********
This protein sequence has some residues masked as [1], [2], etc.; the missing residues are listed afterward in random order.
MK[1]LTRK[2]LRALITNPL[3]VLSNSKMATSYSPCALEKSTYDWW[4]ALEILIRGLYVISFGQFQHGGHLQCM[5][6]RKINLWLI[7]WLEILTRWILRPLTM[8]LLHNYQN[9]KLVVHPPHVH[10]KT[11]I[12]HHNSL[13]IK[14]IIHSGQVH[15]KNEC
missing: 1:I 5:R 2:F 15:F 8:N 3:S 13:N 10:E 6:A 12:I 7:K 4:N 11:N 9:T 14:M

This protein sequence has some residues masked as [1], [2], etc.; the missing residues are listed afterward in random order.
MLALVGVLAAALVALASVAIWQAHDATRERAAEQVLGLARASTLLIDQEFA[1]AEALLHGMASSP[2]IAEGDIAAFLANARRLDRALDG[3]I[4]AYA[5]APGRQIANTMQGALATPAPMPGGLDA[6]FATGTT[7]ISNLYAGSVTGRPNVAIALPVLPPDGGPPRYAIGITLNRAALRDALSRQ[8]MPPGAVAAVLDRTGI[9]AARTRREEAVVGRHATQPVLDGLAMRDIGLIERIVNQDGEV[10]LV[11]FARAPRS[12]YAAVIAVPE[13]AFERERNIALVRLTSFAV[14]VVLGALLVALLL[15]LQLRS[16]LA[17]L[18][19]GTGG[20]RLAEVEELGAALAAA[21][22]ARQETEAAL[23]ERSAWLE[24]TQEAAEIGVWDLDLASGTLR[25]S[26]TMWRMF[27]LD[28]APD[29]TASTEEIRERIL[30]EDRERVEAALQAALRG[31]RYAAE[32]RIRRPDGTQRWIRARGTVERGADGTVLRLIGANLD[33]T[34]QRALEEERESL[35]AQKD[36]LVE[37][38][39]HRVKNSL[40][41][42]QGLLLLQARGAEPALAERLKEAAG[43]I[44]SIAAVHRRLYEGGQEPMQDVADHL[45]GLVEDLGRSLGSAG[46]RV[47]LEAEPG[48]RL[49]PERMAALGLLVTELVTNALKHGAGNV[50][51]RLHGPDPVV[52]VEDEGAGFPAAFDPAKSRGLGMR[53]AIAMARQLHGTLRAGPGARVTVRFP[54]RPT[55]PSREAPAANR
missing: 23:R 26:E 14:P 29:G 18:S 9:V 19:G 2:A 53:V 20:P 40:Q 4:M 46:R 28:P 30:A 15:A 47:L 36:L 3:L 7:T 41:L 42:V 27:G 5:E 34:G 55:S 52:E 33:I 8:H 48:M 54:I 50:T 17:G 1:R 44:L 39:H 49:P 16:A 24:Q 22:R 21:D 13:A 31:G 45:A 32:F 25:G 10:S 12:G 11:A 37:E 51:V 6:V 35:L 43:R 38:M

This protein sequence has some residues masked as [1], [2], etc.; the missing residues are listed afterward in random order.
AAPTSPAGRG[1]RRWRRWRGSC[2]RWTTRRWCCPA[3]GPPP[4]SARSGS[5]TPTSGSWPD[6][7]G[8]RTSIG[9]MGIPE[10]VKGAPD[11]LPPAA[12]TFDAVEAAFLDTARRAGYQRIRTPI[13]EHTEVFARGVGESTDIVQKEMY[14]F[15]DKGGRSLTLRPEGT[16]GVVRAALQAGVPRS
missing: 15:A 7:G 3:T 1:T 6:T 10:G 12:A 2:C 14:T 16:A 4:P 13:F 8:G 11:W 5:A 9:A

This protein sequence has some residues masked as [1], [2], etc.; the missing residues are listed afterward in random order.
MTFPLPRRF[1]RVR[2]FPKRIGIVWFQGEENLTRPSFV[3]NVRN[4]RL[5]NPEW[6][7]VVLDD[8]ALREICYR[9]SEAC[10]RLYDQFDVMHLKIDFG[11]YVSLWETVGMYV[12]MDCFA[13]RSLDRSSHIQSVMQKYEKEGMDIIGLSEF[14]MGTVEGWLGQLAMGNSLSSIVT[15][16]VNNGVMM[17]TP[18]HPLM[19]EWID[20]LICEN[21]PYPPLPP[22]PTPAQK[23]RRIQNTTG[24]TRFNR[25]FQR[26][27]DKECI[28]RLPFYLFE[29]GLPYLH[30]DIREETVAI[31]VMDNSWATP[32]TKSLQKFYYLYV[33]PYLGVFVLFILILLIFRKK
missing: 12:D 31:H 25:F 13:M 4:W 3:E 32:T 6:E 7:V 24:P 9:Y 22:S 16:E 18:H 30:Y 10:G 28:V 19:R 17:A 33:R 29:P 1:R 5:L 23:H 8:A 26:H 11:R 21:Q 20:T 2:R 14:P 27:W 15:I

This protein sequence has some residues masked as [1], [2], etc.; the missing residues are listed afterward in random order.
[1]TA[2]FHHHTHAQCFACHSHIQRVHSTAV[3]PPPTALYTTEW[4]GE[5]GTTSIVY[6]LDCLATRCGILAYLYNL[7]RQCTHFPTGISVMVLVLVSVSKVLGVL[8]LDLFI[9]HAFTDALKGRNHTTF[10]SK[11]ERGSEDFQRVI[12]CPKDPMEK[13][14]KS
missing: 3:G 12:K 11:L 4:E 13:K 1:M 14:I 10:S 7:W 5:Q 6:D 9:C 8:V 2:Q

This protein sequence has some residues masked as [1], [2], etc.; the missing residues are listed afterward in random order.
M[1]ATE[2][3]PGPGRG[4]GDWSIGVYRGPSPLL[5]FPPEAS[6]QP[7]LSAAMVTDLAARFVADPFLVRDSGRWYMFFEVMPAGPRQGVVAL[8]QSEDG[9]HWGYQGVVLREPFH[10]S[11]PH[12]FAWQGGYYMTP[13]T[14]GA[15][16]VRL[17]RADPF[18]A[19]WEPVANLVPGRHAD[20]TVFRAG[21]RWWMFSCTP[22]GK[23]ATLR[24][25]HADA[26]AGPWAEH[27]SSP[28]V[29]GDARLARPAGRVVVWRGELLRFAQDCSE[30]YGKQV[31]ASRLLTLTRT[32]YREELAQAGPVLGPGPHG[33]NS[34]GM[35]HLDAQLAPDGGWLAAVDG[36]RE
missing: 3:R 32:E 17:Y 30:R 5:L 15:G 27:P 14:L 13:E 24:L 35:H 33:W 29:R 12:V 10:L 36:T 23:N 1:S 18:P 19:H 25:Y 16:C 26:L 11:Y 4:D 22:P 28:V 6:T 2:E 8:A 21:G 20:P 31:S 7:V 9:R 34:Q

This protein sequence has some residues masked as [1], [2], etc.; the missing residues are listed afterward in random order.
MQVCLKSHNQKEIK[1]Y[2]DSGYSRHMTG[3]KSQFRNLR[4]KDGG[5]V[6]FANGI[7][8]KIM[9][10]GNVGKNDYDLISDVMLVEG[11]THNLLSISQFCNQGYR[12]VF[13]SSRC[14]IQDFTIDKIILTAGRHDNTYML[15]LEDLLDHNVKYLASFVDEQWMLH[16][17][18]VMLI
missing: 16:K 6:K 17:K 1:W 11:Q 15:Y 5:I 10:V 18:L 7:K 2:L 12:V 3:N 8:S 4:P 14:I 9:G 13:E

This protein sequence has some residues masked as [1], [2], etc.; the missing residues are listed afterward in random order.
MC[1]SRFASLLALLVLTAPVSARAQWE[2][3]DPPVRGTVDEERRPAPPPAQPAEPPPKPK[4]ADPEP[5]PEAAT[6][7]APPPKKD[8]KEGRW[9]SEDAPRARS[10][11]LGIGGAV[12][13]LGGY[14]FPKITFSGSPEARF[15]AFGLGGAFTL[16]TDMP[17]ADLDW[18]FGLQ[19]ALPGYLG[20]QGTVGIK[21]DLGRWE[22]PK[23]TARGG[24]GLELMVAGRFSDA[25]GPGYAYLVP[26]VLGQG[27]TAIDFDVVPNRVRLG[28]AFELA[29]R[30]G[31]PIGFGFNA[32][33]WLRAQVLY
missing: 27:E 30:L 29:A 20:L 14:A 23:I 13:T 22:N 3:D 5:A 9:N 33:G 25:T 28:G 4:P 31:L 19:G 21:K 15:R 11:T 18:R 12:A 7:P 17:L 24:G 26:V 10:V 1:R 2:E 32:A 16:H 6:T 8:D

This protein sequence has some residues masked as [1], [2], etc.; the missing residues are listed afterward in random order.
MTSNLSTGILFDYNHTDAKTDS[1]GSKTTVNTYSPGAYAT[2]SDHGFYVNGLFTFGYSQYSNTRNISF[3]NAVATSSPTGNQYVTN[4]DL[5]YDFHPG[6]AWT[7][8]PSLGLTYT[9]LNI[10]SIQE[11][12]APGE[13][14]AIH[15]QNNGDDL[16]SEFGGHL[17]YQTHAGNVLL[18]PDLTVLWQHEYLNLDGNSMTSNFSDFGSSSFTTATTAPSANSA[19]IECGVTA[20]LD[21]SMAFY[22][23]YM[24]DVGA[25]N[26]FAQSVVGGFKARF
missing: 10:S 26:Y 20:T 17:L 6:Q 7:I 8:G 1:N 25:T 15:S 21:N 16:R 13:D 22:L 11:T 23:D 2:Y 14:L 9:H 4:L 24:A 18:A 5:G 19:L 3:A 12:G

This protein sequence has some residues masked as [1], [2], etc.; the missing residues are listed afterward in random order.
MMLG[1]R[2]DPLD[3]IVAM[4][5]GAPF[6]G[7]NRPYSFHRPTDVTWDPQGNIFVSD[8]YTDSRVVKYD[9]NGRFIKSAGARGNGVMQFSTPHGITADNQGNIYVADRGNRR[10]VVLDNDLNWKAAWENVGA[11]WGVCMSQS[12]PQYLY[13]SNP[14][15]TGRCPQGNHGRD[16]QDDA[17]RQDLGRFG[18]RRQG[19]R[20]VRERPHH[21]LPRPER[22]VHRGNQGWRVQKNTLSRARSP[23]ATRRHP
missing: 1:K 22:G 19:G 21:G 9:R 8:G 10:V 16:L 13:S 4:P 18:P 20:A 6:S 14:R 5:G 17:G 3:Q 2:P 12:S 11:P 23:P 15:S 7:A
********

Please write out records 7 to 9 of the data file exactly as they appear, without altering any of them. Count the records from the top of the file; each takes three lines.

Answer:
This protein sequence has some residues masked as [1], [2], etc.; the missing residues are listed afterward in random order.
MQVCLKSHNQKEIK[1]Y[2]DSGYSRHMTG[3]KSQFRNLR[4]KDGG[5]V[6]FANGI[7][8]KIM[9][10]GNVGKNDYDLISDVMLVEG[11]THNLLSISQFCNQGYR[12]VF[13]SSRC[14]IQDFTIDKIILTAGRHDNTYML[15]LEDLLDHNVKYLASFVDEQWMLH[16][17][18]VMLI
missing: 16:K 6:K 17:K 1:W 11:Q 15:Y 5:I 10:V 18:L 7:K 2:L 12:V 3:N 8:S 4:P 14:I 9:G 13:E

This protein sequence has some residues masked as [1], [2], etc.; the missing residues are listed afterward in random order.
MC[1]SRFASLLALLVLTAPVSARAQWE[2][3]DPPVRGTVDEERRPAPPPAQPAEPPPKPK[4]ADPEP[5]PEAAT[6][7]APPPKKD[8]KEGRW[9]SEDAPRARS[10][11]LGIGGAV[12][13]LGGY[14]FPKITFSGSPEARF[15]AFGLGGAFTL[16]TDMP[17]ADLDW[18]FGLQ[19]ALPGYLG[20]QGTVGIK[21]DLGRWE[22]PK[23]TARGG[24]GLELMVAGRFSDA[25]GPGYAYLVP[26]VLGQG[27]TAIDFDVVPNRVRLG[28]AFELA[29]R[30]G[31]PIGFGFNA[32][33]WLRAQVLY
missing: 27:E 30:L 29:A 20:L 14:A 23:I 13:T 22:N 3:D 5:A 9:N 33:G 25:T 28:G 4:P 31:L 19:G 21:K 15:R 11:T 18:R 12:A 7:P 17:L 24:G 26:V 10:V 1:R 2:E 32:A 16:H 6:T 8:D

This protein sequence has some residues masked as [1], [2], etc.; the missing residues are listed afterward in random order.
MTSNLSTGILFDYNHTDAKTDS[1]GSKTTVNTYSPGAYAT[2]SDHGFYVNGLFTFGYSQYSNTRNISF[3]NAVATSSPTGNQYVTN[4]DL[5]YDFHPG[6]AWT[7][8]PSLGLTYT[9]LNI[10]SIQE[11][12]APGE[13][14]AIH[15]QNNGDDL[16]SEFGGHL[17]YQTHAGNVLL[18]PDLTVLWQHEYLNLDGNSMTSNFSDFGSSSFTTATTAPSANSA[19]IECGVTA[20]LD[21]SMAFY[22][23]YM[24]DVGA[25]N[26]FAQSVVGGFKARF
missing: 10:S 26:Y 20:T 17:L 6:Q 7:I 8:G 1:N 25:T 15:S 21:N 16:R 13:D 22:L 11:T 23:D 2:Y 14:L 9:H 4:L 24:A 18:A 5:G 19:L 3:A 12:G